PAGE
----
Wired ($): Hackers drained $4 million from victims during a hacking spree that involved compromising Facebook accounts and buying malicious ads to promote scams on the platform, reports @lilyhnewman. The operation, dubbed SilentFade, would compromise accounts using stolen passwords or account cookies, and even went as far as disabling Facebook notifications as to not alert the compromised user of the malicious activity.
More: Cyberscoop

Confidential information released after school district refused to pay hackers' ransom demand
CNN: Hackers who launched a data-stealing ransomware attack on the fifth-largest school district in the U.S. have published the information they stole after the school district failed to pay the ransom. The ransomware operators published employee Social Security numbers, addresses and retirement paperwork. For students, information released includes a data file with names, grades, birth dates, addresses and the school attended. The district has about 320,000 students
More: Wall Street Journal (R) | Clark County School District
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Microsoft says Russia behind most nation-state cyberattacks
Bloomberg: In a new report, Microsoft said that Russia-based hackers are responsible for the majority of nation-state attacks on its customers. That is, to be clear, detected attacks. Microsoft issued 13,000 alerts about nation-backed hacking incidents between July 2019 and June 2020. More than half were attributed to Russia, and about one-quarter were blamed on Iran.

Helping to pay off ransomware hackers could draw big penalties from the feds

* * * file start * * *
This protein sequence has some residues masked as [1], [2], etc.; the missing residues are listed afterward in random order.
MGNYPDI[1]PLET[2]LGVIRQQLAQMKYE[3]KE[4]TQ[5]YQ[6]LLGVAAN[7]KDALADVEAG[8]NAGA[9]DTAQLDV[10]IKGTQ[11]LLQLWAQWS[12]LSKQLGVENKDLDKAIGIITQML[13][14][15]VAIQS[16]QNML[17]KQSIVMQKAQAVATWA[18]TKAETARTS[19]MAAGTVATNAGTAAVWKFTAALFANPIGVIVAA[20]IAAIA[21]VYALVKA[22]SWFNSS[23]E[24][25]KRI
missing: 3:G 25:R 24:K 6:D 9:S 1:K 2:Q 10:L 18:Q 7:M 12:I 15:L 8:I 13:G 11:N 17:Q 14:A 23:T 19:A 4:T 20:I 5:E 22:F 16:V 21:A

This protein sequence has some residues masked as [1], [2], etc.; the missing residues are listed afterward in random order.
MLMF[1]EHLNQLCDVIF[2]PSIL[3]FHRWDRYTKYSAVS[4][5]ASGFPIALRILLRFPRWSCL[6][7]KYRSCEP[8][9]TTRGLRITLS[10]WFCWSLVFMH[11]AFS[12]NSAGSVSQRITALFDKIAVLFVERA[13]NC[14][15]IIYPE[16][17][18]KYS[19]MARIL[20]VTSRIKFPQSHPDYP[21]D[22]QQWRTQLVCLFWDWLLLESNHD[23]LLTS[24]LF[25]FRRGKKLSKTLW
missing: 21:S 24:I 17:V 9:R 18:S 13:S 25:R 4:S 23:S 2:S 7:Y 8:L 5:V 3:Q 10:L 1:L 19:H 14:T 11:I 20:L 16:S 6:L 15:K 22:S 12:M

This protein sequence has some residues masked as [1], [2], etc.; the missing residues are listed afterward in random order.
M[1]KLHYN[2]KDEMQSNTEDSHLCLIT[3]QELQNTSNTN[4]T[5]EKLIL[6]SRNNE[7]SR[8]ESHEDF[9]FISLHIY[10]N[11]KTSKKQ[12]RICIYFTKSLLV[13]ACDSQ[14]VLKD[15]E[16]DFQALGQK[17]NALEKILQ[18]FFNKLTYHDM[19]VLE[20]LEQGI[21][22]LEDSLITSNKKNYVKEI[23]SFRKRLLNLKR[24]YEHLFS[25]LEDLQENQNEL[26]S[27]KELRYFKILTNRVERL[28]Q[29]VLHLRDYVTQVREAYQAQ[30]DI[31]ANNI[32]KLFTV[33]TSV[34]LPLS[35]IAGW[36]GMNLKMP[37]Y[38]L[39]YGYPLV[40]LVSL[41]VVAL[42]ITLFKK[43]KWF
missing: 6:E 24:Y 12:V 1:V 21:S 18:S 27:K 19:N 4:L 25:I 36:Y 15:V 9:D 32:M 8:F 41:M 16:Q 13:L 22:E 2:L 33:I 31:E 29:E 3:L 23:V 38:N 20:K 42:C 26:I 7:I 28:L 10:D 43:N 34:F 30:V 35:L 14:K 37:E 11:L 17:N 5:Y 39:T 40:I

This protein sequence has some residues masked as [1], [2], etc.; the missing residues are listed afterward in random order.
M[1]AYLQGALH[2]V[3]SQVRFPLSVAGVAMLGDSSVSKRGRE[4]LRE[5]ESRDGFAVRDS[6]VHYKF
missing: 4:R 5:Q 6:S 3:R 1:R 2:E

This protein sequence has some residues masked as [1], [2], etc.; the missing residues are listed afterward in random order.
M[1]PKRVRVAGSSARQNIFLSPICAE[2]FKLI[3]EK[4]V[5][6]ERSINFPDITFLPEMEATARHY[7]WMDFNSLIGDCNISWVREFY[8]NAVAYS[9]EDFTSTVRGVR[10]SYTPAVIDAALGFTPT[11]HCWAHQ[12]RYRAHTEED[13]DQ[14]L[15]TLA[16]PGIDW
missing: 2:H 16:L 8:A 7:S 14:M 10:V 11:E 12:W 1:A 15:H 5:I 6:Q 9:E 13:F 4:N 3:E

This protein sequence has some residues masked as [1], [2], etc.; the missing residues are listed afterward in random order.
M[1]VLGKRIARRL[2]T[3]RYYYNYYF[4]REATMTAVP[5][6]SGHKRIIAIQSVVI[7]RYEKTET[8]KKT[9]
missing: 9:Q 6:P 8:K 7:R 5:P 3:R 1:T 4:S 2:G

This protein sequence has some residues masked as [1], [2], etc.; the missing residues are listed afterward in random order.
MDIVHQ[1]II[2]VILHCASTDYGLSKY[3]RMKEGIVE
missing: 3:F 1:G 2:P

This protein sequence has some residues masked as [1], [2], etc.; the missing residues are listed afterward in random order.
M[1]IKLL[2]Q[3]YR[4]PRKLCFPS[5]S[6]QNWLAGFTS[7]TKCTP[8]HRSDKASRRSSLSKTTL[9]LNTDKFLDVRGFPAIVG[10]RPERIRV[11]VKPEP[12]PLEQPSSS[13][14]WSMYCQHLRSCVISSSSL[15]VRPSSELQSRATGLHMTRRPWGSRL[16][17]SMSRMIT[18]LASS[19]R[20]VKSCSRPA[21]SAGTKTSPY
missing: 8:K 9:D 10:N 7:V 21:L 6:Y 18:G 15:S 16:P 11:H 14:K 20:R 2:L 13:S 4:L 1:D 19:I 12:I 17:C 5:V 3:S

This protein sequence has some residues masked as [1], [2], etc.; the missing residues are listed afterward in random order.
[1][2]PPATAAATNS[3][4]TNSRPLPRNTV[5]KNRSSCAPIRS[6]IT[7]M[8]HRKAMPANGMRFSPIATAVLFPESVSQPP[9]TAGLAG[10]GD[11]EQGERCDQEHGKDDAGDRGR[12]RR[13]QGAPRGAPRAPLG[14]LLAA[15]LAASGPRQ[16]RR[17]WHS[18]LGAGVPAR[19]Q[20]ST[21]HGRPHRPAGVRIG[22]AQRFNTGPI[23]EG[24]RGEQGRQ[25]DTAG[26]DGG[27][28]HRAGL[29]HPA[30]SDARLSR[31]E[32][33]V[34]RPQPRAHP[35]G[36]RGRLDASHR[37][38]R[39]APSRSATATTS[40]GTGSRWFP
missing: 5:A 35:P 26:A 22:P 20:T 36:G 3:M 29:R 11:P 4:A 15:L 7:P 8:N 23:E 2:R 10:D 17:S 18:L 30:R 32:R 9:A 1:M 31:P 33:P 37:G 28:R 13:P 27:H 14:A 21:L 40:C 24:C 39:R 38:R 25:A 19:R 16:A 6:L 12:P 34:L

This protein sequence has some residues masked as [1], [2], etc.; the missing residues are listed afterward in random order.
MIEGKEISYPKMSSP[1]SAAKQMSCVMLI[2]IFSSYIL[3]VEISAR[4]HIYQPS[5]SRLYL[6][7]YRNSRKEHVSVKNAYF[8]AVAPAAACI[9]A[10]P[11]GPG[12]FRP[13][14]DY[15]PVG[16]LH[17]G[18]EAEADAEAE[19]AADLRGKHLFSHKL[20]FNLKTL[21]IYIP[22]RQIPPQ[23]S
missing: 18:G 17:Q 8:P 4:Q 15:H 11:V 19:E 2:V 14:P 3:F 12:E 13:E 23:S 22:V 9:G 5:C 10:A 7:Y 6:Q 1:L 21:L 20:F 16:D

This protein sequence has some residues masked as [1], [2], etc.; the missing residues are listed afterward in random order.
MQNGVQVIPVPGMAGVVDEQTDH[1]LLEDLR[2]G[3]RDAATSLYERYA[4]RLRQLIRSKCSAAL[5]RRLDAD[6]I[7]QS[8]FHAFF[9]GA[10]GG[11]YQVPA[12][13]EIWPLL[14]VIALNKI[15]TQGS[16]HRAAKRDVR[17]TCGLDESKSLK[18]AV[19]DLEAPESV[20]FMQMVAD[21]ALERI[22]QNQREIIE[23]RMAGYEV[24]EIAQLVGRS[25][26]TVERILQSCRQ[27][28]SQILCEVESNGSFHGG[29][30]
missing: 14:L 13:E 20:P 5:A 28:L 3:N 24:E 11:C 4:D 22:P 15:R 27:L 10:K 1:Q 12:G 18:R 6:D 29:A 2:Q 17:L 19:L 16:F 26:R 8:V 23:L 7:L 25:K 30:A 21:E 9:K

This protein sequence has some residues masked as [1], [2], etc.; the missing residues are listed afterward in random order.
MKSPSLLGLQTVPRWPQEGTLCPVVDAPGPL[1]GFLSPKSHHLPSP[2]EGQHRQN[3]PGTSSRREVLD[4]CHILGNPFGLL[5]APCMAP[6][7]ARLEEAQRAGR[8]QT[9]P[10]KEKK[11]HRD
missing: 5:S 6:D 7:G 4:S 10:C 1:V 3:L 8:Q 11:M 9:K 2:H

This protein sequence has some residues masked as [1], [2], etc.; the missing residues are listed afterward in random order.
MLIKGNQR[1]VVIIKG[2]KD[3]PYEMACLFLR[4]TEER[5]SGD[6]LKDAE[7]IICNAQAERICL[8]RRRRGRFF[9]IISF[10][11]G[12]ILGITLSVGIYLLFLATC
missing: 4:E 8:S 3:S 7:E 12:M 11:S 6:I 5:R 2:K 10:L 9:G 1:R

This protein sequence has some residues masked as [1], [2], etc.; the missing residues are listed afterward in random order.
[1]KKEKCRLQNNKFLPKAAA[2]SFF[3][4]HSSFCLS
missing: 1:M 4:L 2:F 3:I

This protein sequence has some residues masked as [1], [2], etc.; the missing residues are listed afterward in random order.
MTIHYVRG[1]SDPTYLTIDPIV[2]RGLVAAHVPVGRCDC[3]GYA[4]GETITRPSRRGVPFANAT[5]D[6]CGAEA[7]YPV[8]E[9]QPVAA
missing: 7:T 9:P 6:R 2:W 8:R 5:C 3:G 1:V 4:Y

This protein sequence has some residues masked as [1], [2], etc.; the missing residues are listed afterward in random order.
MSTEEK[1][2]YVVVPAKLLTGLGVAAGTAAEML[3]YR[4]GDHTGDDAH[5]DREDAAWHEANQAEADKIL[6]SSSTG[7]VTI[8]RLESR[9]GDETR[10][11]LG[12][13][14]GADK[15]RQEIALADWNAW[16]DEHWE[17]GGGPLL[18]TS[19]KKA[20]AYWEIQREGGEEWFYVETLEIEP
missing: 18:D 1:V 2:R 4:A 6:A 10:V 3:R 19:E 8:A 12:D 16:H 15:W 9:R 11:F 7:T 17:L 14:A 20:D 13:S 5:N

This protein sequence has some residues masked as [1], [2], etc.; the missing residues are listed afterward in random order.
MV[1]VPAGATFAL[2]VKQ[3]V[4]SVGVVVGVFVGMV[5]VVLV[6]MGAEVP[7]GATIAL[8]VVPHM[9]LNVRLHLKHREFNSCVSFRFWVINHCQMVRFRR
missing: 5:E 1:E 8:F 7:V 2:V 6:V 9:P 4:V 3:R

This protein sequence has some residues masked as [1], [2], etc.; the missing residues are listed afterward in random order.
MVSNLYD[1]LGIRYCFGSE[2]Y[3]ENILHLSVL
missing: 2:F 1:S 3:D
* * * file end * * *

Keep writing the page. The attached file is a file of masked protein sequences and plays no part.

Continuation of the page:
Cyberscoop: In a new advisory this week, the U.S. Treasury said ransomware victims and cybersecurity firms that help companies respond to attacks could face severe penalties if they pay the ransom that then goes on to fund attackers on the U.S. sanctions list. It comes after the Garmin attack in July, which sources said paid the ransom, even though the group allegedly behind the attack is on a U.S. sanctions list. @pwnallthethings has a good thread on this.
Google is creating a special Android security team to find bugs in sensitive apps
ZDNet: Google is hiring to create a new Android security team that will try to find vulnerabilities in high-profile apps on Google Play, like coronavirus contact tracing and election-related apps.

Pressing YubiKeys
Bertrand Fan: This deeply technical article is a fun read, even if the end result is hilariously underwhelming (and oddly specific for this person's use case). Bertrand Fan built a robotic finger to trigger his YubiKey from his keyboard, rather than having to tap the YubiKey, which for some reason didn't work one-in-five times.